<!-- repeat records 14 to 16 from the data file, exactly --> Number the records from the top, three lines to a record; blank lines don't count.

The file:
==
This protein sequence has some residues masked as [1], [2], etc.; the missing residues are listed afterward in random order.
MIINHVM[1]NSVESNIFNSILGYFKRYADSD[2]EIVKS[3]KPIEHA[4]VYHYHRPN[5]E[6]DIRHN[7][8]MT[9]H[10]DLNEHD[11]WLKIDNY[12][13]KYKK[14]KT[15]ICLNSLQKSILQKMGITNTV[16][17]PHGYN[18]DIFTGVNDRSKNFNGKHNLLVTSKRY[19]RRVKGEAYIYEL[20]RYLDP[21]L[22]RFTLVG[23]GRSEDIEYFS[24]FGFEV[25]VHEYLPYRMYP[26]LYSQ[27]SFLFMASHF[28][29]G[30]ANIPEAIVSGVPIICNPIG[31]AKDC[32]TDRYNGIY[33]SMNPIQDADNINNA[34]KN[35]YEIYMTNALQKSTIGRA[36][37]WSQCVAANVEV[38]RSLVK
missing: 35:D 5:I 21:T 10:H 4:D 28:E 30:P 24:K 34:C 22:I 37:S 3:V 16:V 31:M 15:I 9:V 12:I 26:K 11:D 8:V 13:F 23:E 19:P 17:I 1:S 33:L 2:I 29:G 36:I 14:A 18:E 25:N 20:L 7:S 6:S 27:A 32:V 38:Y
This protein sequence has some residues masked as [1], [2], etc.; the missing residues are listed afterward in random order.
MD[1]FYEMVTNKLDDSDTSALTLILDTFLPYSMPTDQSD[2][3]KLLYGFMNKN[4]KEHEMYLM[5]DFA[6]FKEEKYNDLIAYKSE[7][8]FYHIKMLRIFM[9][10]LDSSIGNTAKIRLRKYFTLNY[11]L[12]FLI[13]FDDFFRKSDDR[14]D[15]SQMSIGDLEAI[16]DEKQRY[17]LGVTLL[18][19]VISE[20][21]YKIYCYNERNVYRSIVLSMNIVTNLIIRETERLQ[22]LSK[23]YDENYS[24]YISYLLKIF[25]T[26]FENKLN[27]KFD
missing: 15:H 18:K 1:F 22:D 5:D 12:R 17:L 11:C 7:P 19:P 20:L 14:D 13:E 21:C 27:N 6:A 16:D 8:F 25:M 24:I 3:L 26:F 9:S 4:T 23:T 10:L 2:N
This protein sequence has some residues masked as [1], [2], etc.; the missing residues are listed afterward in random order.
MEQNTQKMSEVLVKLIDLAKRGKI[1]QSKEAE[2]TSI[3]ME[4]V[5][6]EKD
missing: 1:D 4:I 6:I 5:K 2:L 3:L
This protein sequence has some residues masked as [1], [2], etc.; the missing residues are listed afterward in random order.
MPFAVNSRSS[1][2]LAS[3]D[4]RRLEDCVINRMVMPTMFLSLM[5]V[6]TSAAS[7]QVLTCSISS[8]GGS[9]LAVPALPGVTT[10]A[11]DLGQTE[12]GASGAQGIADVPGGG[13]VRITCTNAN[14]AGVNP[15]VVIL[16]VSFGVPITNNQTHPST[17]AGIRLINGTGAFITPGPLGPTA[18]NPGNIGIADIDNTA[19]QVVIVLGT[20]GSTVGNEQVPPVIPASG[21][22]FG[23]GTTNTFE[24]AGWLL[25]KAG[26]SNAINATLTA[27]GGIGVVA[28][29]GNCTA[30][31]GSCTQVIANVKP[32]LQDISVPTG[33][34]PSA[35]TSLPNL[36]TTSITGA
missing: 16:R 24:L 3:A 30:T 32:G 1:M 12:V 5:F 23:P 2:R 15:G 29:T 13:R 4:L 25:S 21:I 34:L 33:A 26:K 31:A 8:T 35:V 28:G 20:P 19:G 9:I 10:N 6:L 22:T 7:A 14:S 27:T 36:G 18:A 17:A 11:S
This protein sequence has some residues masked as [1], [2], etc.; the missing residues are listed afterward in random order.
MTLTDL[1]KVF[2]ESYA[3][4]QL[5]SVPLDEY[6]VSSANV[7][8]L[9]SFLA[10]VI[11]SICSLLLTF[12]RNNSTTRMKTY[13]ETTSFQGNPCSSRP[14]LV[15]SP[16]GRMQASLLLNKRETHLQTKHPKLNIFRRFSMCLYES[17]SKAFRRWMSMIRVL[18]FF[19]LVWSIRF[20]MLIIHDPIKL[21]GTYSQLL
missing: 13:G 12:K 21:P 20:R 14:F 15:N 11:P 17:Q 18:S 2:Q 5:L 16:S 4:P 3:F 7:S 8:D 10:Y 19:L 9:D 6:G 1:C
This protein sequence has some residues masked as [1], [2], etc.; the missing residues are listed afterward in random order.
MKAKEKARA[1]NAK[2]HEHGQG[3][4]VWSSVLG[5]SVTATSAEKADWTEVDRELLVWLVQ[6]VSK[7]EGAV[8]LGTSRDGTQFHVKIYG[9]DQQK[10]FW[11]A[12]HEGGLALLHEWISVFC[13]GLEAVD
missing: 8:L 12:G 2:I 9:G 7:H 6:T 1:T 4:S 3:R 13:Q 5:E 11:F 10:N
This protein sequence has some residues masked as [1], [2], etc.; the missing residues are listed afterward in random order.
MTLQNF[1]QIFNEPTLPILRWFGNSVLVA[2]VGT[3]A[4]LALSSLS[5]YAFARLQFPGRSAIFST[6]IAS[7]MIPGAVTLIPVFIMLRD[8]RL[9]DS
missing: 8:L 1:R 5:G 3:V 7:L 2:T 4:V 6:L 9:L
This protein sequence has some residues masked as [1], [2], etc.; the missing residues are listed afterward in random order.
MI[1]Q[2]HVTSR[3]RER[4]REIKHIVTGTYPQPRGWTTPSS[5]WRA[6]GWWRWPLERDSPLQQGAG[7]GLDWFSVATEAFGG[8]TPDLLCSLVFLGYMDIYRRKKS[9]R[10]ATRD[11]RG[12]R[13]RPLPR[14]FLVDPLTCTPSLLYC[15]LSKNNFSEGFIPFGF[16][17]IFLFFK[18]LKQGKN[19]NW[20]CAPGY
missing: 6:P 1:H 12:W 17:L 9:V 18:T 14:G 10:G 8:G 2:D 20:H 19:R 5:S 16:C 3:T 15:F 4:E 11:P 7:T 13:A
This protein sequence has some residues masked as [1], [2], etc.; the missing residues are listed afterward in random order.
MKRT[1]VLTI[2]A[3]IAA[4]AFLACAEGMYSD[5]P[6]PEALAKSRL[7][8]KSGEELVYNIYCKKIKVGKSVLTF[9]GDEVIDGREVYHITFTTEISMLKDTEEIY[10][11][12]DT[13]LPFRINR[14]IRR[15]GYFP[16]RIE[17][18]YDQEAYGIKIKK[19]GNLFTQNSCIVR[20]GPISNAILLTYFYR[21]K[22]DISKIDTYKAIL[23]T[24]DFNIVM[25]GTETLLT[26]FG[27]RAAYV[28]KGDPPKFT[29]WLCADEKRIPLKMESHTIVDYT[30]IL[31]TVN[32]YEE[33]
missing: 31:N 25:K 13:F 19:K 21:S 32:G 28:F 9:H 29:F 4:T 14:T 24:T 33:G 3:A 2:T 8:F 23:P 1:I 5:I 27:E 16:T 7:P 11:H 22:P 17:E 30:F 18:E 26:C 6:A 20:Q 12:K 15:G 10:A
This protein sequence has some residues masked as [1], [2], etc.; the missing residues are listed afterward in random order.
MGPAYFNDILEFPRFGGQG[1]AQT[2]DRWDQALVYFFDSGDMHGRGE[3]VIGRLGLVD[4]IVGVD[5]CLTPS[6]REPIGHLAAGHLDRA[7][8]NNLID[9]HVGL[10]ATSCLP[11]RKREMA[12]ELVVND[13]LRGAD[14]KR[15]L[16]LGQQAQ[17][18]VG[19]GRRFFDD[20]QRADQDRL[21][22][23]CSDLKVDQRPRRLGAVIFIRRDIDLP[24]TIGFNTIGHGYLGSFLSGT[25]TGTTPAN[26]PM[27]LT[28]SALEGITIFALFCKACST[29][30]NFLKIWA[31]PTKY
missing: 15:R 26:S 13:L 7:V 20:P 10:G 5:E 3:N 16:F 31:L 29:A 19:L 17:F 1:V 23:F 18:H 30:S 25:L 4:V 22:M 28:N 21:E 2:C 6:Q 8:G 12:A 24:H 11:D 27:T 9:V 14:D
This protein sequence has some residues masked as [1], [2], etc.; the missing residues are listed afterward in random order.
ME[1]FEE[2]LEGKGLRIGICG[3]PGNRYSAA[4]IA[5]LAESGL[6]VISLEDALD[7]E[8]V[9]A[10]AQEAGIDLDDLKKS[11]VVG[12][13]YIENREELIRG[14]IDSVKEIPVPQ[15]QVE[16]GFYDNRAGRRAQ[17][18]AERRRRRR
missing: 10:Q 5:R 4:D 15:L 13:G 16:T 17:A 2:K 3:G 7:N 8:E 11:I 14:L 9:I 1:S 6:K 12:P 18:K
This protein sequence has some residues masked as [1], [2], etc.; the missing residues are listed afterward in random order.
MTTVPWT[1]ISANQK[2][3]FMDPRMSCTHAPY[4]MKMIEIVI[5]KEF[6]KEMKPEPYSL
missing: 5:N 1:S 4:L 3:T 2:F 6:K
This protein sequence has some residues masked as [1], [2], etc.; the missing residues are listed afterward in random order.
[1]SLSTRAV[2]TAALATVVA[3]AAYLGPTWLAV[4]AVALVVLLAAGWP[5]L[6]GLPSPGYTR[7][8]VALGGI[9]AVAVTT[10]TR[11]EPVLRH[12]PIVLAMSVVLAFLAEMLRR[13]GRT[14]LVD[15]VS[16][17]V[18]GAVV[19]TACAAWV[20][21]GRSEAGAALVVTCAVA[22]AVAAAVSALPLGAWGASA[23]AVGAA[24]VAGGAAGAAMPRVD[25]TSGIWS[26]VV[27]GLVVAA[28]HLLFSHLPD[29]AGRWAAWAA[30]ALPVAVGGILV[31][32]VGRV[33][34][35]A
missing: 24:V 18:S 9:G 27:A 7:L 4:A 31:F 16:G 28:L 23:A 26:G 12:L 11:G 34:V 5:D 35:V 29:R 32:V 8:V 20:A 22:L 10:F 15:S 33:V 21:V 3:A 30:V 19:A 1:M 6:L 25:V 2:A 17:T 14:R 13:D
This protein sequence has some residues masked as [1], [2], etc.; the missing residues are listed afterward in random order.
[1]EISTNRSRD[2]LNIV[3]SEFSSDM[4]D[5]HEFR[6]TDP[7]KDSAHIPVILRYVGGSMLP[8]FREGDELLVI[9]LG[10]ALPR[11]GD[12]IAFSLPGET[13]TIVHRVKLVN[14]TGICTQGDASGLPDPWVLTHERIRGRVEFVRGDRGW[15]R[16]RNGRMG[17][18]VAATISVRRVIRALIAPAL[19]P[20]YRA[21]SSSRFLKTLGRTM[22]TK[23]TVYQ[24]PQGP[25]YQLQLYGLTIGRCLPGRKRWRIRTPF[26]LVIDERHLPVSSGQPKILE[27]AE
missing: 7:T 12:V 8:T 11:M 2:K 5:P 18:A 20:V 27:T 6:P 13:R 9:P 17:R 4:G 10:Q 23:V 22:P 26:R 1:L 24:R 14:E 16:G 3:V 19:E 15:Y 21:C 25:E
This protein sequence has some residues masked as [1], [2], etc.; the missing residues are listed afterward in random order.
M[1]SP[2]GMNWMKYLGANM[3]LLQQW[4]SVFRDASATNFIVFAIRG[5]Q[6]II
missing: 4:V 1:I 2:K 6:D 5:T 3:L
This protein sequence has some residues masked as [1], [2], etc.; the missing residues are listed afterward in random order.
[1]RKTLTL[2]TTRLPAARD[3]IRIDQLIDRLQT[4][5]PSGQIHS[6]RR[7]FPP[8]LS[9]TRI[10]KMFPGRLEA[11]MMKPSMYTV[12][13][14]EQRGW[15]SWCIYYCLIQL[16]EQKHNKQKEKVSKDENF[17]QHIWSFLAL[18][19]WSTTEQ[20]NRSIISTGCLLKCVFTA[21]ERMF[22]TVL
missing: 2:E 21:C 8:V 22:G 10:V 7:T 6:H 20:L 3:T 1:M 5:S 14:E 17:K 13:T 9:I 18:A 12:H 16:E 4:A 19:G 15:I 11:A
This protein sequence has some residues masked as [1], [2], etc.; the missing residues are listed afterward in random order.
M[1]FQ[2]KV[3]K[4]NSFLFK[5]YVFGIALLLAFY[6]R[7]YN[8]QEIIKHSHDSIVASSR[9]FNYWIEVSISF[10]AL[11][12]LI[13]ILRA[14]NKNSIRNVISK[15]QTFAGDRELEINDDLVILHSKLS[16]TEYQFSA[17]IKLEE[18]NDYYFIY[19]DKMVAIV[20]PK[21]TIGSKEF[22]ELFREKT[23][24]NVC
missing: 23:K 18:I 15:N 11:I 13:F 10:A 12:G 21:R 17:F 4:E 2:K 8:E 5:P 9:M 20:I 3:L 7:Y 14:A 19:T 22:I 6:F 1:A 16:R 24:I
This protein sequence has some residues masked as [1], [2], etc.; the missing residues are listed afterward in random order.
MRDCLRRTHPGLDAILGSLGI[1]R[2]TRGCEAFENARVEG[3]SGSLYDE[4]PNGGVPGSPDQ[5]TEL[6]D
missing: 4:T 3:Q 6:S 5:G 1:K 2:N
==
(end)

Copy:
This protein sequence has some residues masked as [1], [2], etc.; the missing residues are listed afterward in random order.
[1]EISTNRSRD[2]LNIV[3]SEFSSDM[4]D[5]HEFR[6]TDP[7]KDSAHIPVILRYVGGSMLP[8]FREGDELLVI[9]LG[10]ALPR[11]GD[12]IAFSLPGET[13]TIVHRVKLVN[14]TGICTQGDASGLPDPWVLTHERIRGRVEFVRGDRGW[15]R[16]RNGRMG[17][18]VAATISVRRVIRALIAPAL[19]P[20]YRA[21]SSSRFLKTLGRTM[22]TK[23]TVYQ[24]PQGP[25]YQLQLYGLTIGRCLPGRKRWRIRTPF[26]LVIDERHLPVSSGQPKILE[27]AE
missing: 7:T 12:V 8:T 11:M 2:K 5:P 18:A 20:V 27:T 6:P 13:R 9:P 17:R 4:G 10:Q 23:V 22:P 26:R 1:L 24:R 14:E 16:G 3:V 19:E 15:Y 21:C 25:E
This protein sequence has some residues masked as [1], [2], etc.; the missing residues are listed afterward in random order.
M[1]SP[2]GMNWMKYLGANM[3]LLQQW[4]SVFRDASATNFIVFAIRG[5]Q[6]II
missing: 4:V 1:I 2:K 6:D 5:T 3:L
This protein sequence has some residues masked as [1], [2], etc.; the missing residues are listed afterward in random order.
[1]RKTLTL[2]TTRLPAARD[3]IRIDQLIDRLQT[4][5]PSGQIHS[6]RR[7]FPP[8]LS[9]TRI[10]KMFPGRLEA[11]MMKPSMYTV[12][13][14]EQRGW[15]SWCIYYCLIQL[16]EQKHNKQKEKVSKDENF[17]QHIWSFLAL[18][19]WSTTEQ[20]NRSIISTGCLLKCVFTA[21]ERMF[22]TVL
missing: 2:E 21:C 8:V 22:G 10:V 7:T 6:H 20:L 3:T 1:M 5:S 14:E 17:K 13:T 9:I 18:A 12:H 16:E 4:A 19:G 15:I 11:A